First Person

A Palestinian boy, an Israeli soldier, and my American sons

The stories we tell can do real damage. Or they can heal.

Outside a café in al-Am’ari refugee camp in the city of al-Bireh on the Palestinian West Bank, where adults sip Turkish coffee and smoke a hookah, a Palestinian boy sits holding a toy machine gun. Looking carefully through its sight, the boy aims at my head and pulls the trigger. I am not scared. This boy is about nine years old, and the gun is a toy.

But when I notice the posters of dead teenage boys on the wall behind him, martyrs for Palestinian causes who are carrying real guns, I start to feel nauseous. The boy is only a few years younger than the teenage faces on the wall. I watch him wiggle and laugh outside the café, and I imagine a faded print of this boy’s face staring down at me from these walls. It hurts to know that a child so young is already rehearsing the end of his story.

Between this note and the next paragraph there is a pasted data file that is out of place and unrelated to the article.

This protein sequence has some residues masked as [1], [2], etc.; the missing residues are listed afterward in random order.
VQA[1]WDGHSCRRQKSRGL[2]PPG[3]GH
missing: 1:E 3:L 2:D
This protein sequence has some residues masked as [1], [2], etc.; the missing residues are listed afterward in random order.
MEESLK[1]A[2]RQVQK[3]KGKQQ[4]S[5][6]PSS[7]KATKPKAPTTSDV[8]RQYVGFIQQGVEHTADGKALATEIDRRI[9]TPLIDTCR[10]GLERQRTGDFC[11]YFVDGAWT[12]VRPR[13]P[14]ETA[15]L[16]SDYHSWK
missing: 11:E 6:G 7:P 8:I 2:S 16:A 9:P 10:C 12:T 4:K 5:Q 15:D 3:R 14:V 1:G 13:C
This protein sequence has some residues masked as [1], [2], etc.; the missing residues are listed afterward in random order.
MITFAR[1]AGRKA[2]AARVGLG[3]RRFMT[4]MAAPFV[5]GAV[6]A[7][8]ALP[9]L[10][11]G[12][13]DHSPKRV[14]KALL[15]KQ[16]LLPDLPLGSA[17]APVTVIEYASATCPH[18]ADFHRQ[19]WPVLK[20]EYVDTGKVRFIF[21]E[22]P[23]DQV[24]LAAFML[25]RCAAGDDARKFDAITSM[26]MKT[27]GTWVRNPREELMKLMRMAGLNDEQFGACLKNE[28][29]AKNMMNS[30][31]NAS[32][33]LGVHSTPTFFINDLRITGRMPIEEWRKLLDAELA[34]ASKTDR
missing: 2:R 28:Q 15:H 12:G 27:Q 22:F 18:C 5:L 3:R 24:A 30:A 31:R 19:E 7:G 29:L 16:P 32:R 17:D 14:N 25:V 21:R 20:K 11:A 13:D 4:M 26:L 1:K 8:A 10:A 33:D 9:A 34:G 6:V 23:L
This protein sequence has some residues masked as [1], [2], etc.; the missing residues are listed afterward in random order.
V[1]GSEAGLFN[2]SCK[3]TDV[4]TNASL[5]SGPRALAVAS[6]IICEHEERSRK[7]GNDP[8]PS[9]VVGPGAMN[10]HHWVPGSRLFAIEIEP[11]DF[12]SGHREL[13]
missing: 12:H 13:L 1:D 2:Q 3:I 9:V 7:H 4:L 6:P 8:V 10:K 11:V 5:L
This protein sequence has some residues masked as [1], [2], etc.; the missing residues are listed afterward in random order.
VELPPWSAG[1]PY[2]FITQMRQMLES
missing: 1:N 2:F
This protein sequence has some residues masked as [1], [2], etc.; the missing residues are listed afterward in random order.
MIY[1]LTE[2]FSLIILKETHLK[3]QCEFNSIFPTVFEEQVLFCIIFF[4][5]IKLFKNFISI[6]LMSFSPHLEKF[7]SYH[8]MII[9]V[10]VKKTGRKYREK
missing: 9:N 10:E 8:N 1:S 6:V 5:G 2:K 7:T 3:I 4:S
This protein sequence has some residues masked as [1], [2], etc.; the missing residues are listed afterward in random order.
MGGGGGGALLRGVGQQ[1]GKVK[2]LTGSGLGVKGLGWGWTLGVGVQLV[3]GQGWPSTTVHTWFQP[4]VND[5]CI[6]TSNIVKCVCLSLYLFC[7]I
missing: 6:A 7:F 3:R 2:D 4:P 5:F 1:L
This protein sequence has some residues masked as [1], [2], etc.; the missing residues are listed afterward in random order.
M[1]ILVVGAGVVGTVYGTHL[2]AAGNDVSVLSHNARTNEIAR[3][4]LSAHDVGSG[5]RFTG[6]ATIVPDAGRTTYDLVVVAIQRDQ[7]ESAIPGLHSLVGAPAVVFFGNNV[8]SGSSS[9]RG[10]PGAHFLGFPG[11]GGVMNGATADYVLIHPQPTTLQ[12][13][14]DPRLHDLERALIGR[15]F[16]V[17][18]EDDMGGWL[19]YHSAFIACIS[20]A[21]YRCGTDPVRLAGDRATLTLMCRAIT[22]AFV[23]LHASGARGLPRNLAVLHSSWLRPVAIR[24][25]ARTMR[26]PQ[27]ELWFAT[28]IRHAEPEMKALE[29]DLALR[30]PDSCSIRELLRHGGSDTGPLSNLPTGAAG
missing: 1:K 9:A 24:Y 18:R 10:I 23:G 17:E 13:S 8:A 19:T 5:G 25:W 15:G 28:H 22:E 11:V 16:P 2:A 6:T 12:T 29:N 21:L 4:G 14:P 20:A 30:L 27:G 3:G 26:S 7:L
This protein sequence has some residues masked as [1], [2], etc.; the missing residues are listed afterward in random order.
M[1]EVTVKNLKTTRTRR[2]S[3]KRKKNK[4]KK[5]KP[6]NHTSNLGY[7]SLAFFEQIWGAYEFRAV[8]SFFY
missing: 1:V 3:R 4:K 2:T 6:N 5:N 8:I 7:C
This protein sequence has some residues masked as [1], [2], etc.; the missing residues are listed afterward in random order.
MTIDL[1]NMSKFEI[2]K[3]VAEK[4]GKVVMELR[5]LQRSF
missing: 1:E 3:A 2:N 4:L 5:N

As I leave the refugee camp, I think about my own three sons. I remember their toothy grins, their disheveled brown hair, their skinny arms around my neck, and I wonder how I would feel if they were shot and I was left with only a poster. My muscles tense as I also re­member my boys in the backyard pointing their sticks like guns, filling their pockets with sharp stones. They don’t have toy guns, but when they reach into their pockets, lay their stones out on the grass, and hold their sticks up, they remind me of tiny soldiers standing at attention, ready to fire the minute they perceive a threat.